cabinet-makers. Daytime guys
hauling boxes or pushing
crates, big trucks rolling
backwards into loading docks.
Back in Avenel even we'd had
some of that  - down the end of
my block. Monarch Cabinets,
and the other woodworking place
and the nuts and bolts guy. I
wondered if maybe once they'd
begun in places just like these,
grew a little, and then moved
out. The reverse of me, for
sure. I was pretty rattled.
All this stuff was piling up
on me, one thing on top of
the next. I didn't want to die,
I was just getting started. I had
no freaking 'ideals' to uphold
either. I couldn't have cared less
about any of the gung-ho
America crap, let alone go
off to fight for it while my
friends and others were
dying around me. No way.
Now the lobster-clawed
bastards, however, had
finally gotten their claws
around me. It was going to
be a struggle to get free.
I stopped into a corner store
to buy  pack of Gauloise. At
that moment, it seemed the
only right thing to do  -
smoking those thick French
existentialist cigarettes in my
moments of anxiety. They
were grand old things, those
Gauloise; unfiltered, thick, with
with a nice blue softpack. It all
just felt right  -  I made a left,
went down to the piers and docks
along the westside, and just sat,
staring out, for all the hour it
took to get my head straight.
And a million things went
through my head. Get a gun.
Shoot myself, or shoot others.
Get a girl. Wear a beret. Get
angry, find some sloe-eyed,
dark beauty to walk through
all this with. Smoke and drink
together, and go out, somehow,
in some mad, crazy blaze of
infamous fury. Yes, yes, but
not yet, maybe, not, now, no.
I could kill somebody, and
disappear. Except, weirdly
enough, only unless I was in
the fucking Army, it wouldn't
be right.
Well, I made it back, did go
through all those cigarettes but
never really got hooked. Too
much of that gaseous stuff just
running into my lungs; made
little sense to me. That weird
taste and sensation, I can still
recall it to this day. A week
or two went by, and as the day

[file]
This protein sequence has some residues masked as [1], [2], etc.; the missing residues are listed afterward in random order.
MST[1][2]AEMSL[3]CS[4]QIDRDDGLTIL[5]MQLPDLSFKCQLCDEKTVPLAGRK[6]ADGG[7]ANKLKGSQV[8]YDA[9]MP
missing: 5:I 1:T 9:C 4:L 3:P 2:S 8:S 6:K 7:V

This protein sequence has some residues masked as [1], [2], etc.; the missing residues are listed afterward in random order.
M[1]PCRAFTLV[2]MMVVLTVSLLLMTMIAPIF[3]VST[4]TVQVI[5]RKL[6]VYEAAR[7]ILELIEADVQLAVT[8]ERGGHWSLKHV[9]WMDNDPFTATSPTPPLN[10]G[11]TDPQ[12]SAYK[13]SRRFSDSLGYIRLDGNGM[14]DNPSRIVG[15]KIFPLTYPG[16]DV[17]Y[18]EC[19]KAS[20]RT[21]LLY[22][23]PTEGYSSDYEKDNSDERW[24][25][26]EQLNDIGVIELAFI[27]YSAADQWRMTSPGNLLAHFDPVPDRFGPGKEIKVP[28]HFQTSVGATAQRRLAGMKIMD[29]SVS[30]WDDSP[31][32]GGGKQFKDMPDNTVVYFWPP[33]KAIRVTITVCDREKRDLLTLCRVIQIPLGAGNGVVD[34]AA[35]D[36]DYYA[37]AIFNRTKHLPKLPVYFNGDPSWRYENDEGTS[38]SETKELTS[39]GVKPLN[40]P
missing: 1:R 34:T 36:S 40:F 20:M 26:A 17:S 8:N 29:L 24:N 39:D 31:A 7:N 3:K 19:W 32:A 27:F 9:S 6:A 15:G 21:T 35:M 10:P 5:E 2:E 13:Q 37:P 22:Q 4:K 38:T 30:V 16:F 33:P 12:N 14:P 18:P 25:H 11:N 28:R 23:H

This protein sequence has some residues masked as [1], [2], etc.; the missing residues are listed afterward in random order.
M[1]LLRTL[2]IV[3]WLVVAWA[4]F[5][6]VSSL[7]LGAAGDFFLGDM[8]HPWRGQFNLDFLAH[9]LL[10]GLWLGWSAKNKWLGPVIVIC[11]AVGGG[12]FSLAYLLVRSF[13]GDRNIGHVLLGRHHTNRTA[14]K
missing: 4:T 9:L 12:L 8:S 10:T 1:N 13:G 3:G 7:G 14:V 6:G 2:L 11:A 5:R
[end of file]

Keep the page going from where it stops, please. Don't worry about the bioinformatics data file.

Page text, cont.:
approached for my return visit,
I tried to think of a few things.
Go crazy, act totally gay (It
was still an Army induction
no-no, even if now they call
you in, gay or not), but I
couldn't even pull that off.
So, I just decided to go, play
it all by ear, and see what
happened. No new clothes,
no nothing, just me. I took
my bicycle down there this
time. It was the day when you
could still just leave a bicycle
out, without really locking or
chaining it. Just nobody wanted
bicycles  - they weren't any
sort of adult sport or interest
yet then, and certainly no one
thought of them, for whatever
reason, as urban transport. Plus,
you probably really needed a
gas mask to really ride in traffic.
Actually weird, the bike just
stayed there, propped against
the side of the building, at like
a little walk-in area. [Sidebar
here: this was at 39 Whitehall
Street, when it was still the
functioning Selective Service
ass-beast headquarters. In 1969,
the place was blown up. I claim
no knowledge. You can look
it up yourself if you want. War
times were tough in those
Vietnam days.]  -  so, I entered
and went to my designated spot.
I figured they'd be waiting for
me  -  arrest, evidence, bookings,
handcuffs, the whole bit. Not a
thing. Like they had just crawled
out of a rock, every landlubber
in the place was groggy, dazed,
stupid or sleepy. Even the creeps
in uniforms. I saluted no one, and
I simply stated 'Hello, I'm here to
register for murder and death.'